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With so many things happening around you at once, it’s important to stay focused when you’re driving. Driving distractions can cause some serious issues when you're behind the wheel and lead to accidents. You want to make sure you're avoiding accidents that result in you having to file an insurance claim report, or in the worst-case scenario hurting or killing someone. According to the NHTSA, 3,477 people were killed in auto accidents involving distracted driving in 2015 alone, and teens were listed as the largest group of those reported as distracted at the time of the fatal accident. That is such a sad statistic when you think about the fact that some smart, defensive driving could have prevents almost all of these deaths!
Distractions come in all shapes and sizes. Audible distractions like loud music or sounds outside the car, visual distractions like phones or GPS', delicious distractions like crunch wrap supremes from Taco Bell. We want to make sure we address all of them so you know what's cool, and what's not behind the wheel. Here are our 11 driving tips and no-no's to reduce distractions and help you focus on the task at hand (driving, duh).
Wait for a red light before you attempt to do anything not driving-related. Take a sip of your coffee or change the radio station during these red light breaks. Maybe practice your whistling or your air guitar skills. Just don't do it while you're operating the vehicle and you're in motion. Multitasking is a myth- it's impossible to fully focus on two things at once.
Put away your laptop and tablet. This should be obvious, but definitely do not watch videos on your laptop while you drive. Like, for real.
Keep Spot in a crate. I know it’s tempting to let him hang his head out the window and let his jowls flap in the wind, but it’s not safe for you or your pup if they're distracting you. Put them up before you start driving.
No minivan parties. Keep your passenger count to a minimum and keep ‘em under control. As the driver, you’re the car czar - you should be enforcing seat belt laws and making sure your passengers aren’t being too loud and distracting while you're operating a vehicle.
Put the book away. Don’t read while you’re driving. That’s just crazy talk. Don’t worry, Jon Snow will still be [SPOILER ALERT - CONTENT REMOVED] when you get to your destination. This kind of distracted driving behavior can lead to auto crashes. Why would you changing risking it like that?!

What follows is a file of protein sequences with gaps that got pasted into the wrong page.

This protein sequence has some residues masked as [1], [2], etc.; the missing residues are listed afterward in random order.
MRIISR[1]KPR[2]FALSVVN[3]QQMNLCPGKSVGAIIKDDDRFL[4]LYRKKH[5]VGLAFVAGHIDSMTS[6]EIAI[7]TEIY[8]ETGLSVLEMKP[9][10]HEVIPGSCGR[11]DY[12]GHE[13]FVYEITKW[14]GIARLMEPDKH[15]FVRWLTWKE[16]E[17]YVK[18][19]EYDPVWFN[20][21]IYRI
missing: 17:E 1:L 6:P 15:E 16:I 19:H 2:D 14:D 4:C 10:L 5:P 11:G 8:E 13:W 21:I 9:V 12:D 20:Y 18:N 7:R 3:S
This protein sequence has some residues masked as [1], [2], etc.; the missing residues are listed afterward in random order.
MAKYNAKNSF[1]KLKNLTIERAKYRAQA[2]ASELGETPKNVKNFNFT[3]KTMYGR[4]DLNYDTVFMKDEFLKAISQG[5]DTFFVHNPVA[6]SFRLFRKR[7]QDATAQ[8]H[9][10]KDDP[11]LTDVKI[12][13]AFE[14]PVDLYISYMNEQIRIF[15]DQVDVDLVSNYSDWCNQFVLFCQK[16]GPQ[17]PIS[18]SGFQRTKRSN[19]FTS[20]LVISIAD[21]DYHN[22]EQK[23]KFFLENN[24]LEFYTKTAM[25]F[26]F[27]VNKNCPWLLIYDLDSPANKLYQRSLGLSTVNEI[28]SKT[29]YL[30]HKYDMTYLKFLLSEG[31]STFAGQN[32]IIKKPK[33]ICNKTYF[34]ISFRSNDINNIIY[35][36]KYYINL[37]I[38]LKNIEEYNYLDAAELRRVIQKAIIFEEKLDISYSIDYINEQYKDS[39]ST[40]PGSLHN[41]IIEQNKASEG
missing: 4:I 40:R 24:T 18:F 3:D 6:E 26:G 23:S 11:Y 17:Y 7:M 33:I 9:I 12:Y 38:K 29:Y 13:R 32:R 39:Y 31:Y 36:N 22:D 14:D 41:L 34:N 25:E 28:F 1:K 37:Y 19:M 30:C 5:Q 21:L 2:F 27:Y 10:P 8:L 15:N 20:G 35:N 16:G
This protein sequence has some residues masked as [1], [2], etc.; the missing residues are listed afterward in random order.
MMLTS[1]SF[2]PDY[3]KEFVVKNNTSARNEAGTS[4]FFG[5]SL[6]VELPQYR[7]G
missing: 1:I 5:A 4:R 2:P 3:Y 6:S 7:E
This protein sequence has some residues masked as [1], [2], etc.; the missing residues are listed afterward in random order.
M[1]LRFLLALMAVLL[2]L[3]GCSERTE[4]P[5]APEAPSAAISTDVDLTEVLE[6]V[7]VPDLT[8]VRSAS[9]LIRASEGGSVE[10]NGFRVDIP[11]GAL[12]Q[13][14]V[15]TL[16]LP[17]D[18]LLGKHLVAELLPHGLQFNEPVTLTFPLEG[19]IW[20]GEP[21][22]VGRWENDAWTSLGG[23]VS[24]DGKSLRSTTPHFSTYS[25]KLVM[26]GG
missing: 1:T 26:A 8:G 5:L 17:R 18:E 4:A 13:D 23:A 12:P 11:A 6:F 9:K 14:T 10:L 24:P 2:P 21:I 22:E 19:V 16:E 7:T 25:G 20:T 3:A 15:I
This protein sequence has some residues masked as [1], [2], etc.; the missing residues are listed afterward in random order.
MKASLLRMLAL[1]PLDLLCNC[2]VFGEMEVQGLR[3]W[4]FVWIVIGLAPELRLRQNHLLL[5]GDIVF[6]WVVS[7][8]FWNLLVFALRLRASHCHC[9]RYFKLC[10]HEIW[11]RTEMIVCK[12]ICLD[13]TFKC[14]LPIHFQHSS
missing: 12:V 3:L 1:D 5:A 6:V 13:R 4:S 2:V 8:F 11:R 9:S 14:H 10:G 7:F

Get ready before you leave. Bae would rather you arrive safely than look good, trust us. Don't do your makeup in the car, or try to do your hair behind the wheel. Reduce distractions by allowing enough time to get ready before you get behind the wheel.
Don’t rubberneck at traffic accidents. Sure, you want to see, but do you have to see? BOGO accidents aren’t actually a good deal.
If you need to use a GPS to get around, set your destination before taking off and don't fiddle with the device while you're moving. This can reduce distractions and prevent you veering off the road and hurting yourself, passengers, pedestrians, other cars, and property.
Settle on music early. Get those driving playlists ready to go so you don’t have to look for music or change songs while driving. Fiddling with car controls and radio dials while you're on the road can be a lot more distracting than you think.
No eating. Eating is a huge distraction. It takes more than just one of your senses away from driving. If you feel a snack attack coming on, at least wait until you’re stopped at a red light. Preferably though, pull over and finish your snack or meal before getting back on the road. If you pull out a delicious snack and start eating when you're taking your driving test at the DMV, you'll definitely fail.
DON’T USE YOUR CELL PHONE. Studies show that using your cell phone is the most distracting, most dangerous thing you can do when you’re driving. That phone call or text can wait 'til you reach your destination. You can help other drivers avoid distracted driving too if you're riding along as a passenger. Doing things like banning texting and driving from those you ride with, navigating for them or calling them out for bad behaviors can help keep everyone safer. By avoiding these things, you can become a better driver who’s ready for anything. Drive safe.